For many children of the 1960s and 1970s, it’s a familiar scene: Sunday morning sunlight pours in through the window as you sprawl out on the living room floor. Some families busy themselves as they get ready for church—you may even already have on your Sunday best. From the family TV, a familiar voice bellows: “Oh, Daaavey.”
The voice belonged to young Davey Hansen’s talking dog, Goliath, in the stop-motion animated series Davey and Goliath, a perennial TV staple. The program, conceptualized by the United Lutheran Church in America (ULCA) and Clokey Productions Inc.—headed by Gumby creators Art Clokey (1921-2010) and Ruth Clokey (1923-2008)—premiered 60 years ago, in February 1961.
Some audiences—Lutheran or not, religious or not—knew of its connection to the Lutheran church; others didn’t. But for millions of people around the world today, including many Lutherans, Davey and Goliath’s legacy endures.
In 1958, ULCA President Franklin Clark Fry (1900-1968) designated $1 million of the church budget to fund the production of a TV program. The ULCA contracted with the Clokeys, who had already had success with the creation of the iconic stop-motion animated character Gumby, to create a children’s show, Davey and Goliath.
An active ULCA member and the daughter of a Lutheran pastor, Ruth Clokey began her career producing religious programs for the Lutheran church in the 1940s. She met Art at Hartford (Conn.) Seminary, where they both attended and were interested in creating faith-based films.
The Clokeys and the ULCA landed on a series centered around the Hansen family: parents Elaine and John, sister Sally, brother Davey—who was initially 10 years old but aged as the show continued—and Goliath, who served as Davey’s conscience and whom only Davey could hear talk. In a typical episode, Davey would find himself in a bind and Goliath would guide him through it, facing situations where faith in God would help the characters overcome a challenge.
An ambitious undertaking
Although God was frequently mentioned and the family attended church, the series wasn’t explicitly Lutheran. Many Lutheran viewers, however, would recognize the show’s theme song as Martin Luther’s famous hymn “A Mighty Fortress Is Our God” and notice the Luther rose in the opening and closing credits. Scripts were written by children’s book author Nancy Moore in consultation with the church.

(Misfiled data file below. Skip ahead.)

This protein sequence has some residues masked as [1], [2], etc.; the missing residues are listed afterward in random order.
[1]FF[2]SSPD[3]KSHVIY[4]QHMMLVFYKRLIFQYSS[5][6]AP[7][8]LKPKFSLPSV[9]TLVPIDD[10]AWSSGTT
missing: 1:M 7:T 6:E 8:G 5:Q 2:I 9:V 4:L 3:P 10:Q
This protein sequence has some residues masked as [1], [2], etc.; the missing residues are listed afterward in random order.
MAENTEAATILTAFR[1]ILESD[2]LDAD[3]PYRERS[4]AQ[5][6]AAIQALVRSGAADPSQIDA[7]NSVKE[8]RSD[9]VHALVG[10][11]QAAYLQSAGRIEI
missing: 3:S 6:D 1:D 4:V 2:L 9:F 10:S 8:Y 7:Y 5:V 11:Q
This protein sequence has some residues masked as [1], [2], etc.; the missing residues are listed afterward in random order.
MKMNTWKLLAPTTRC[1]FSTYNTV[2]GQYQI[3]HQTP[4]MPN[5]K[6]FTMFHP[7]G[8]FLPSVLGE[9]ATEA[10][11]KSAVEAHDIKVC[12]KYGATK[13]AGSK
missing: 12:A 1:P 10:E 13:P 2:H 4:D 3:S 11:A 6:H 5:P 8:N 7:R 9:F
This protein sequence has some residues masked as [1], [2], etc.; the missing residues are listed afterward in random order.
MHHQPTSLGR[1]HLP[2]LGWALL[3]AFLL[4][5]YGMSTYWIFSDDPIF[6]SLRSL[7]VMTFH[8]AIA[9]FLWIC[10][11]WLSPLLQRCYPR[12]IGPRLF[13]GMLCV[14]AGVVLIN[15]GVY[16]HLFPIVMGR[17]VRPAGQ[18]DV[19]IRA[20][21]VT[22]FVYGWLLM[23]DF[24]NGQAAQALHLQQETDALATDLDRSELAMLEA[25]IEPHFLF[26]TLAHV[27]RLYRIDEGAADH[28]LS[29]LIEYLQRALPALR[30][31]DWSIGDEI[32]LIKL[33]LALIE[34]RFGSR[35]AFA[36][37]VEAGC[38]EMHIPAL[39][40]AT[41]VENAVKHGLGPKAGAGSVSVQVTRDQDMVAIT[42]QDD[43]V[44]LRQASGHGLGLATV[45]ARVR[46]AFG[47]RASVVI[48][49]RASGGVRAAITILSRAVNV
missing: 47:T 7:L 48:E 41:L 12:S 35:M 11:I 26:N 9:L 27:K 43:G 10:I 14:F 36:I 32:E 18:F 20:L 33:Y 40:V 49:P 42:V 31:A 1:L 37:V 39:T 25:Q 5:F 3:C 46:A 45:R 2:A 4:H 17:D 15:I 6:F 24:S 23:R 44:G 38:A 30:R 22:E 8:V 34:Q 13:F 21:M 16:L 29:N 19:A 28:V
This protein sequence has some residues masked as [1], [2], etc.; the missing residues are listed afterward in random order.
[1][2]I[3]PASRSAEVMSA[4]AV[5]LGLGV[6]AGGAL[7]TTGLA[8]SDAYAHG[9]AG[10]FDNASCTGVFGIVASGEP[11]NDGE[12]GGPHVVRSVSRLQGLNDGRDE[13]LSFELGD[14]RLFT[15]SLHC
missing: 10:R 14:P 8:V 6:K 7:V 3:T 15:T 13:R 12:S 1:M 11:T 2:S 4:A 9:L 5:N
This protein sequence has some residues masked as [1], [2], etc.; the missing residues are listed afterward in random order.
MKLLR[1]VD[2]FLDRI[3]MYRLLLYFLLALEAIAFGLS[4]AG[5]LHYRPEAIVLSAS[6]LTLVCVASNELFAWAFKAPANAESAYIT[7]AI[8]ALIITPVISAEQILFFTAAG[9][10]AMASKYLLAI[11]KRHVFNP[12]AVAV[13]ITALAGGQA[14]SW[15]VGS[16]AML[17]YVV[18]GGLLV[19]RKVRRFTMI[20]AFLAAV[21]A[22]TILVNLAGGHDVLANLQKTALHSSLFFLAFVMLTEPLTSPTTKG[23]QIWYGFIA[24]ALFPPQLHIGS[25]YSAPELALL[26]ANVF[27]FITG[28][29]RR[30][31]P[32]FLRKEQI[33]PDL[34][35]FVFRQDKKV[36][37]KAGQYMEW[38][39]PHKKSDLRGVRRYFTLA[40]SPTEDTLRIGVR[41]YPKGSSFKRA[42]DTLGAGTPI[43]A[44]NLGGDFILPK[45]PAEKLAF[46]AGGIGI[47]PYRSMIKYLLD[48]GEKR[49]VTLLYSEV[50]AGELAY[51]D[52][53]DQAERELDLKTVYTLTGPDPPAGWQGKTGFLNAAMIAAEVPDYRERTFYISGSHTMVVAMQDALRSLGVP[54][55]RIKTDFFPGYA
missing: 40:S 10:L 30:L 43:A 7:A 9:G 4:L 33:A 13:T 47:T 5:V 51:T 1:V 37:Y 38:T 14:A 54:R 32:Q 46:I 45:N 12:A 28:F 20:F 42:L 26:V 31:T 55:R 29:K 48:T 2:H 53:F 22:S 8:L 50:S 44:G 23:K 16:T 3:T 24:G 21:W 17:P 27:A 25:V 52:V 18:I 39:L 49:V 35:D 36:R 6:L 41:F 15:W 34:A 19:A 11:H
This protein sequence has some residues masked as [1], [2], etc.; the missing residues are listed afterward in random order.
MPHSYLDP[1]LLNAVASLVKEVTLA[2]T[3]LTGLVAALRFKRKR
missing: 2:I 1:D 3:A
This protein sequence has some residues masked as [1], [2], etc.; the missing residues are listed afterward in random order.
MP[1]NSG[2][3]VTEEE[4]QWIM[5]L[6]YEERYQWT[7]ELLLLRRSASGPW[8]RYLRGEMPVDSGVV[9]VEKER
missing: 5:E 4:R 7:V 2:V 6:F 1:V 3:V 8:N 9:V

“We use a series of parables, the same device Jesus used to speak to all depths of understanding and all degrees of comprehension simultaneously,” Richard Sutcliffe (1918-2008), then-ULCA associate director of the Department of Press, Radio and Television, said in a 1961 interview (Gumby Imagined: The Story of Art Clokey and His Creations; Dynamite Entertainment, 2017). “These are placed in modern settings and use situations and language today’s generation knows.”
While the stories were being developed, preproduction began at the Clokey Productions studio in Glendora, Calif. Using the same stop-motion animation process Art Clokey pioneered with Gumby—in which objects and characters are moved incrementally between photographed frames so they appear to be in motion—the crew created steel ball-and-socket armatures covered in foam rubber for the characters, with dozens of facial movement pieces for the heads that were often swapped out for each frame. Unlike Gumby, though, Davey and Goliath required realistic sets and costumes for its real-world setting.
A study by the American Research Bureau concluded that the show was seen by 5.1 million people a week on commercial TV.
On Feb. 25, 1961, the show premiered in syndication with its first 15-minute episode, “Lost in a Cave.” Between 1961 and 1967, 39 episodes and four 30-minute holiday specials would air. Episodes of the show were given, free of charge, to nearly 200 television markets in North America. The series also appeared overseas, including Spanish, Portuguese, Dutch and Cantonese translations.